Ingrelli believes that there is most certainly an advantage to Whittenburg’s age and that’s experience and wisdom. Collaborating on training plans together is much easier for the pair because Whittenburg has nearly “every skill in the book.” After years of training for a multitude of routine construction options, his self-awareness is so keen. He knows when not to push it too far, preventing himself from injury. With experience behind him, his ability to stay competitive and composed in high-stress situations is what sets him apart.
Training alongside him at Salto Gymnastics in Wisconsin is another elite gymnast, Marvin Kimble. Their friendship goes all the way back to when Whittenburg made the junior team and they’re very close, helping push each other in the gym.
“I feel like we definitely feed off each other’s energy. He’s kind of more of a hype man than I am, but I feel like when he’s around me,” Whittenburg shared. “I show a little bit more passion and expression, and I feel like we definitely mesh well together. We have our different events and I feel like us being together, we can definitely try to coach each other on certain events that we might be struggling on or have different strengths on, so it’s a good mesh for us and we try to push each other as best as we can each and every day,” he shared.
As much as Whittenburg appreciates Kimble’s friendship and strategy, the feeling is mutual, Ingrelli says. “Having both of them there helps push each other. It's hard to train by yourself, you know, I think Marvin has been doing that for a long time...they keep each other loose while still motivating each other.”
Whittenburg is also located near Chellsie Memmel, and since their gyms are in close proximity he’s visited M&M to train on the rod floor, as we got to see in one of Memmel’s recent videos.
Though the pandemic has been one factor on Whittenburg’s mind this past year, the heightened focus on racial injustice in the United States is another one. This season, Whittenburg has worn Black Lives Matter and Say Their Names masks to competitions and in media conferences, a statement that’s been noticed by viewers. “I just want to spread awareness because obviously this is still an issue in the world that needs to change, and I feel like for myself as a Black gymnast that I need to be more vocal and just speak upon these matters and let people know that there is a problem here and that we need to make some sort of change because this is not about me, this is about the future.”
He’s spoken out previously about what it’s like to be a Black gymnast in the U.S., noting that Black gymnasts can be treated differently than other races on the same team.
“I’m just trying to do my part to make sure that people, the kids behind me can feel as though they’re in a safe place and are able to go out and do whatever they want instead of kind of hiding in fear that we won’t be able to do whatever they want because of that. I just want to be that focal point to show young kids that hey, it doesn’t matter what background you come from, if you want to do something, go ahead and do it, and don’t let anyone stop you,” he shared.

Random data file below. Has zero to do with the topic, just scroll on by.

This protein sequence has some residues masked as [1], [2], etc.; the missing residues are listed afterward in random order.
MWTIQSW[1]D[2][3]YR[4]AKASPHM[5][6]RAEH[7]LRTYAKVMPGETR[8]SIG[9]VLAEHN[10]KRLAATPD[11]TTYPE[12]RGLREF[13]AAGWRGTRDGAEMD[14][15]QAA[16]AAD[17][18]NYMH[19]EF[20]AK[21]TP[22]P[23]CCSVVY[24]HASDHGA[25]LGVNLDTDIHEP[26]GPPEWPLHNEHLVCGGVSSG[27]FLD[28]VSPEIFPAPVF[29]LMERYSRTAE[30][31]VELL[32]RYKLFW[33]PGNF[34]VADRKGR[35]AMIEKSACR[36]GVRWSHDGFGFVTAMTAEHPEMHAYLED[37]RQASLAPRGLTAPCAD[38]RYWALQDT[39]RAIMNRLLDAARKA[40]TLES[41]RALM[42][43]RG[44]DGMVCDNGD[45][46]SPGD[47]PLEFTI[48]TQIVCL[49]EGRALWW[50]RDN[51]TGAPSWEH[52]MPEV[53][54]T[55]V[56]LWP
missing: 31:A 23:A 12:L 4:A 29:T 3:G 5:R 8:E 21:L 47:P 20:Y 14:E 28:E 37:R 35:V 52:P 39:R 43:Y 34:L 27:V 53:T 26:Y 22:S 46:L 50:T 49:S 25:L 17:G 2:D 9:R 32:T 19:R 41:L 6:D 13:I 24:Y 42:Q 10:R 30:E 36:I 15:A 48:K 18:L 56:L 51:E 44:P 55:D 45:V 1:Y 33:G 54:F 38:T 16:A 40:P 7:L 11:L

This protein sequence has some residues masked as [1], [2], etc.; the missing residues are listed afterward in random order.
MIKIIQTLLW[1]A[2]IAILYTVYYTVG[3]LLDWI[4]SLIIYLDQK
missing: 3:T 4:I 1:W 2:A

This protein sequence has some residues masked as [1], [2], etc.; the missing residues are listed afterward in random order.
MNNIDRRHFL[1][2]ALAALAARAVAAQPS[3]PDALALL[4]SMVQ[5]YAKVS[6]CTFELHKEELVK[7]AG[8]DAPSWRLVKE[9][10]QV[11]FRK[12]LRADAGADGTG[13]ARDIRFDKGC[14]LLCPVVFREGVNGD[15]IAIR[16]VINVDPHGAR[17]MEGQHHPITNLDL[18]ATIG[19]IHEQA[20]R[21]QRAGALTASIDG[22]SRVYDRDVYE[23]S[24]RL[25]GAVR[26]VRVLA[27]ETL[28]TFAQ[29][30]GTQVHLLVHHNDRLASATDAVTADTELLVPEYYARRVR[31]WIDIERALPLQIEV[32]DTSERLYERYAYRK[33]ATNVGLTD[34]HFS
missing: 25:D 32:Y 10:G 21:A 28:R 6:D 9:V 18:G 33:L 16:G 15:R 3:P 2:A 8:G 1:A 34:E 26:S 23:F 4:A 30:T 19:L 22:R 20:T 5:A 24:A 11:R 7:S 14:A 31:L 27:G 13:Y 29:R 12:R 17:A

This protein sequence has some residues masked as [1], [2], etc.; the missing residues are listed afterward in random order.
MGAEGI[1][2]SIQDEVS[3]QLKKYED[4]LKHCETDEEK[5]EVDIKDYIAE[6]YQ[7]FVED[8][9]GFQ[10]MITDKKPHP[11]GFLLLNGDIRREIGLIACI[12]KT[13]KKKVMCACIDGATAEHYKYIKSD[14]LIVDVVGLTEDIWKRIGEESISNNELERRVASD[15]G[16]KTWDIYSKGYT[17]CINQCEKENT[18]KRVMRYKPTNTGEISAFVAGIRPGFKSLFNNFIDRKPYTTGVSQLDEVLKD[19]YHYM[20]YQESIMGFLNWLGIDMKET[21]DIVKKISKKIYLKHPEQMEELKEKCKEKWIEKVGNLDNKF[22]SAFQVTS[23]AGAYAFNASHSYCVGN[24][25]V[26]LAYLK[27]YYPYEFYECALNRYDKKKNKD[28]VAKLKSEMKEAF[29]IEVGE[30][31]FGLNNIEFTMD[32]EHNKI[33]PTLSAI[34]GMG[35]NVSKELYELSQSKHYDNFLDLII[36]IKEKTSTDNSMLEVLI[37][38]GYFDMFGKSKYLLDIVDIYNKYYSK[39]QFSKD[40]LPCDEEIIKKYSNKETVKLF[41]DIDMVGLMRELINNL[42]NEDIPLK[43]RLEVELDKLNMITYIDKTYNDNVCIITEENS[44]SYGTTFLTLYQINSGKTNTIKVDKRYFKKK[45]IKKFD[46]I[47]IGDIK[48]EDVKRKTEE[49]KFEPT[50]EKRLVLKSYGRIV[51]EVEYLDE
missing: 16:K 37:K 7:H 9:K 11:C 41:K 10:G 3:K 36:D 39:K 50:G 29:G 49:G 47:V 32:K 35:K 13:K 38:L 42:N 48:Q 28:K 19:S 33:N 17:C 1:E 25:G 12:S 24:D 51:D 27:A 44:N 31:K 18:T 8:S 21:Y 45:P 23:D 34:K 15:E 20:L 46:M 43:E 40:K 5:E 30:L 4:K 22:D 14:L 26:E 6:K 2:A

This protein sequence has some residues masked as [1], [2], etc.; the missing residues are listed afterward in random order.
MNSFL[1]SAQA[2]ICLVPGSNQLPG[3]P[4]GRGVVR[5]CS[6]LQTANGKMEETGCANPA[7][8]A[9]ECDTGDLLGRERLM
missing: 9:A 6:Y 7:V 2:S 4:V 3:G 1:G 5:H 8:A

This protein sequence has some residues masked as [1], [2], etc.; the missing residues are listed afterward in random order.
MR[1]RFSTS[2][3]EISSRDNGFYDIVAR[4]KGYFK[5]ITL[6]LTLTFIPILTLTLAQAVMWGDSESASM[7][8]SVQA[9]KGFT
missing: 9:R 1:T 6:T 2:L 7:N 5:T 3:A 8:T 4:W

As we observed at Winter Cup, diversity is increasing at the elite level in women’s gymnastics, likely stemming from what some are calling “the Simone and Gabby effect:” that having representation at the highest level of the sport encourages young gymnasts to not only join the sport but continue in it, assuring young gymnasts of color that this is a place that they belong. Akash Modi shared similar sentiments about being an Indian gymnast and having the opportunity to be a role model for a new generation of Indian gymnasts to come.
Whittenburg hopes to be a positive role model for young Black gymnasts in the sport, especially on the men’s side. Noticing that many NCAA teams this year are hosting Black Lives Matter meets, kneeling for the national anthem, or wearing Black Lives Matter leos, he would like to see more awareness in elite gymnastics as well.
“Someone just needs to make a stand, honestly, because as we’ve been seeing, in the college world it’s definitely out there. We have a ton of great Black gymnasts that are doing college gymnastics, but oh so few at the elite level, so I feel as though it’s my duty to step in and show that awareness, which I most likely am going to be doing at the next championships coming up.”
We’ll be keeping our eyes peeled for Whittenburg at Championships or Pan Ams not only for his actions to bring awareness to racial injustices in the world but also for his gymnastics, where he will continue to bring his ‘go big or go home’ season mentality.
“[He] really just is focused on whatever his objective is at that time, he’s just focused on it and it's hard to get him off of it. He’s just a one-track kind of mind,” Ingrelli shared. This season’s focus? The Olympic Games.